When it comes to branded entertainment look no further than the juggernaut that is the James Bond franchise. Not only is the 007 film franchise one of the biggest film franchises in the world, it is also one of the biggest success stories in brand funded entertainment.
James Bond is arguably the most desirable man on earth. Men want to be him, women can’t resist him and brands will happily spend a small fortune to get their products near him. In fact, specialists at the London School of Marketing have estimated The James Bond brand is worth US$20 billion.
It is no surprise that marketers love him, 007 is iconic, globally recognised and immensely successful. The Bond brand is dripping with excitement, sophistication, intelligence and, of course, sex appeal, not too mention its enduring impact on popular culture - I mean has anyone ever ordered a stirred Martini?
In fact, there is a generation of men to whom 007 and his famous Aston Martin DB5 were an integral part of childhood, thanks to the novels and a ridiculously popular toy in the 60s. Even director Sam Mendes has talked about this toy.
When it comes to the brands, Bond occupies a unique position of not alienating audiences with product placement due to the his long-term association with brands - Ian Fleming’s novels were full of specific brand names and references.
it's easy to see why Fleming’s fictional British Secret Service agent 007 has become one of the biggest marketing platforms for brands and the latest film is no exception.
Spectre, which is the 24th film in the Bond franchise, features a cavalcade of brands with some reports suggesting up to 20 major brands are associated with the epic two and a half hour film.
From Bond’s stylish suits (Tom Ford), fast cars (Aston Martin), elegant watches (Omega) and even his trademark drink, a vodka martini (Belvedere), Bond remains the ultimate brand ambassador.
Jacques De Cock, faculty member of the London School Of Marketing, said: "Any brand linked to Bond is almost guaranteed a return on their investment; 14 brands have already associated themselves with Spectre, four of which – Heineken, Aston Martin, Omega, Tom Ford – also paid for association with Skyfall so must be happy with the return. This proves just how valuable that link with 007 is for these brands."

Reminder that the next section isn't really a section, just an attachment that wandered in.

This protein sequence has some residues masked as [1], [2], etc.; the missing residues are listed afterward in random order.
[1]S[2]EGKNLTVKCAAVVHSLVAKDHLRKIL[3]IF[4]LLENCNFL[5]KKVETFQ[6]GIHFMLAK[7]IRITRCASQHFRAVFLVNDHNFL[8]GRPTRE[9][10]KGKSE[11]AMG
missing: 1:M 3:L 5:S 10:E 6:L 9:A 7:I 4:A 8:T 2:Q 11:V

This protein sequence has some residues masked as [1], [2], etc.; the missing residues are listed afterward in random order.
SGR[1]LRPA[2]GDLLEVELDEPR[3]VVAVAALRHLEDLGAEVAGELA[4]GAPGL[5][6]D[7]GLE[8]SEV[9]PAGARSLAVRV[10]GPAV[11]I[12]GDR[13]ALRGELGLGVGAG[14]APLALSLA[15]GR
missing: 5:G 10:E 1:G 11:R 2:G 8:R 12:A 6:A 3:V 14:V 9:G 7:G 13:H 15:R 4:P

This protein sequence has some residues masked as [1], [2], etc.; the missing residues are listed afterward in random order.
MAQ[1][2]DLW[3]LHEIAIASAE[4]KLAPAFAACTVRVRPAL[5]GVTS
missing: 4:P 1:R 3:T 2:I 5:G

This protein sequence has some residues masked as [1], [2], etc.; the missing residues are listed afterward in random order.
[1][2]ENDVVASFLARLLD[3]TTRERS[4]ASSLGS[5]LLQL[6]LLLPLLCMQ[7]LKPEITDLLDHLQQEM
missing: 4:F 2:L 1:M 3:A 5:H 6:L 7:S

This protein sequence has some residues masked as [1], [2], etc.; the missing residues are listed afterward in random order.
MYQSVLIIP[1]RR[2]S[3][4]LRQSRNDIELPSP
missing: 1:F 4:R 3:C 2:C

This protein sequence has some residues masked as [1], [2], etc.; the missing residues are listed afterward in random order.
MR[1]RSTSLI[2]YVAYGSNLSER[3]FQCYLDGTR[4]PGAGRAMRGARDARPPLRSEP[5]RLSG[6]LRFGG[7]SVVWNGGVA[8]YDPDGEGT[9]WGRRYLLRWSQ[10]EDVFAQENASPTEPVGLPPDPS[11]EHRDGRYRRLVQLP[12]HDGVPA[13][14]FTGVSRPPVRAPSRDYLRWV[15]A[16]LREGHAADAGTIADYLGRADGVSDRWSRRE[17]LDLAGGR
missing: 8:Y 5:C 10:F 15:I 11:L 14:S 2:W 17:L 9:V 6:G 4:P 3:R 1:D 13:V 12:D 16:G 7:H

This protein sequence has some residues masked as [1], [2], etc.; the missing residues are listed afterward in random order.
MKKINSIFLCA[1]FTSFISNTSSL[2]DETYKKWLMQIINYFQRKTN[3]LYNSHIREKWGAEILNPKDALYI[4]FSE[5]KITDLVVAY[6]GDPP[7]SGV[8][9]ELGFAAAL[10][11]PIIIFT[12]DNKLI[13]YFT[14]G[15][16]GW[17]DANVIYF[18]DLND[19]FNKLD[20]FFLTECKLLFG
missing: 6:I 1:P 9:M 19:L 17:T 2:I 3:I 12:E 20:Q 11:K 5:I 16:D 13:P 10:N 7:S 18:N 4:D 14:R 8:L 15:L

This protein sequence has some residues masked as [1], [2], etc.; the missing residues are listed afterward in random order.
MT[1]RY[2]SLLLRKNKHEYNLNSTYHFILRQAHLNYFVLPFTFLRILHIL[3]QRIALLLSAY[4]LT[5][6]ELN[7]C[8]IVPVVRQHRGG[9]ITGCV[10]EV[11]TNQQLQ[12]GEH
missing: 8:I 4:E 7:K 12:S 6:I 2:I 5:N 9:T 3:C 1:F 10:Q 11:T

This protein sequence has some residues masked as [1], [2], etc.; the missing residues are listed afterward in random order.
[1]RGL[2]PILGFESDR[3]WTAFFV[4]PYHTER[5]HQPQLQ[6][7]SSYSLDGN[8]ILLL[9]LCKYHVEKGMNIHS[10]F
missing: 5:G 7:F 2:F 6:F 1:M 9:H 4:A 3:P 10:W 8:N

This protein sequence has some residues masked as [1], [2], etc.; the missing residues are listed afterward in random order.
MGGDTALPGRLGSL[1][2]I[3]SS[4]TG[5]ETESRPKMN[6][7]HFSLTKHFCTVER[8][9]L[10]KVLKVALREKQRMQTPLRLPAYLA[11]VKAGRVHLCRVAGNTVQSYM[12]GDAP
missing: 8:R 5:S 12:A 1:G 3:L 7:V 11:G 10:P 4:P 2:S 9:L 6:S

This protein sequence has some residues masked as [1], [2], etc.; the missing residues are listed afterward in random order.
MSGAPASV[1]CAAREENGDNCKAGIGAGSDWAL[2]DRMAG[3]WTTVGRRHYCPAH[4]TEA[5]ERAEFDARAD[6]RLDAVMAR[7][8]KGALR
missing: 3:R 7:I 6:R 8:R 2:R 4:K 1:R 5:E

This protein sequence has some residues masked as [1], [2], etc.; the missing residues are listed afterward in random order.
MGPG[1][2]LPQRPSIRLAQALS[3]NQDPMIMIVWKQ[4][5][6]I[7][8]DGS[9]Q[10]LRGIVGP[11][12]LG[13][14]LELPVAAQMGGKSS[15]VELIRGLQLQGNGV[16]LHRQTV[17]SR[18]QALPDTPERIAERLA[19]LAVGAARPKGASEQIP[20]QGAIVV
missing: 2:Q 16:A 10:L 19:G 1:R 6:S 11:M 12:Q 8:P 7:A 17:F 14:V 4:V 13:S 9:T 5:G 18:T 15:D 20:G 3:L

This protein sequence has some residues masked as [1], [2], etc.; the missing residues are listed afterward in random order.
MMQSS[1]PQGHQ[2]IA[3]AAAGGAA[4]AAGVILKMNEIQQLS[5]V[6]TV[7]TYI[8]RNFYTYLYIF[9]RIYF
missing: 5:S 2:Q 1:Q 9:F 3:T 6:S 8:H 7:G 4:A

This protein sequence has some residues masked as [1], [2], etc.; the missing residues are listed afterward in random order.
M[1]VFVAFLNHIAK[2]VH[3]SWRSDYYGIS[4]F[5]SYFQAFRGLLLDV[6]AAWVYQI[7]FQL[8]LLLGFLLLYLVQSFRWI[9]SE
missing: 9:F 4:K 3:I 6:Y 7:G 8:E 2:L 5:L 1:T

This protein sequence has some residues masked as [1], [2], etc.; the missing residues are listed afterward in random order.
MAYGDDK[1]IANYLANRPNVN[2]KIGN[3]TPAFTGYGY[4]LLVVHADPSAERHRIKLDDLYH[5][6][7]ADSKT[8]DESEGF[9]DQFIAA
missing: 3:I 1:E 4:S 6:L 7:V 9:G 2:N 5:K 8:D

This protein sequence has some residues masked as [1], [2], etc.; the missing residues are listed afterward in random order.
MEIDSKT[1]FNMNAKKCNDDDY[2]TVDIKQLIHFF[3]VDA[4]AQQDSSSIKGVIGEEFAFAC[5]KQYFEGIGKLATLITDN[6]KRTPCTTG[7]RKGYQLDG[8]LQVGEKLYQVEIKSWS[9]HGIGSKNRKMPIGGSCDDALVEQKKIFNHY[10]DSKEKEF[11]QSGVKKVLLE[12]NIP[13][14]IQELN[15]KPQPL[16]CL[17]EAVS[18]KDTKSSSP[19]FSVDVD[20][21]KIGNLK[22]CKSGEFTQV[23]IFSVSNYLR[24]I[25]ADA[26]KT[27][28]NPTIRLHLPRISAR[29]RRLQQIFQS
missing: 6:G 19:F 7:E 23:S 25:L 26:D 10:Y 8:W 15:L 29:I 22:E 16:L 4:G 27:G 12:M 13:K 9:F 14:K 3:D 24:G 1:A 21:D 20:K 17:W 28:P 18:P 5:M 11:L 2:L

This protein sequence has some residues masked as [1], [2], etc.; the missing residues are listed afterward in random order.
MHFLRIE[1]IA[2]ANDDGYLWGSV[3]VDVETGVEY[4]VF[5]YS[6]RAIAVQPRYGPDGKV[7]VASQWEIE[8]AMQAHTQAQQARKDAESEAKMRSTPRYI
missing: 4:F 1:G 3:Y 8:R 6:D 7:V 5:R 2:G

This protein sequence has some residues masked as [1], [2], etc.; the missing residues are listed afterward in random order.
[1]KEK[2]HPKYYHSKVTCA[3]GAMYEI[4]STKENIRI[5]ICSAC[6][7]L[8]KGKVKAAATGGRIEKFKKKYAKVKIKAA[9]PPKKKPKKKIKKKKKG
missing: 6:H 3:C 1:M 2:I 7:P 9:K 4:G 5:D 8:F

While the franchise offers lucrative brand associations for marketers, their budgets have become crucial to the film's production.
Spectre is reported to have cost around $350 million (£194m) to make and the franchise has made no secret of the role brands played in helping to make the big budget films. The last film Skyfall received one-third of its entire film budget from Heineken, which invested £28m for 007 to be seen drinking from its green bottle.
In Spectre, Heineken is back, and there's also Belvedere, Bollinger and Macallan Malt Whisky, all of which help our hero to take the edge off his action-packed adventures. When he’s on the move there’s Aston Martin, Jaguar, Land Rover and Rolls Royce. Omega has returned as 007’s watch of choice, a 20-year partnership for the brand and this time with a reference in the script and a lingering close-up. Sony provides the phones and Visit Britain is back on board to showcase how GREAT Britain is.
The brands associated with the film have invested millions for the privilege and have subsequently spent even more money ensuring everyone knows about it. A slew of brand campaigns and limited edition products have launched around the world, looking to leverage the film and its iconic characters.
All these campaigns draw on the iconic character, some create Bond-style storylines and some use actual footage. Some brands, like Heineken and Omega, have enlisted the current Bond, Daniel Craig, to star in the ads while others, such as Sony, have enlisted others, such as Miss Money Penny, Naomie Harris, to appear in its advertising.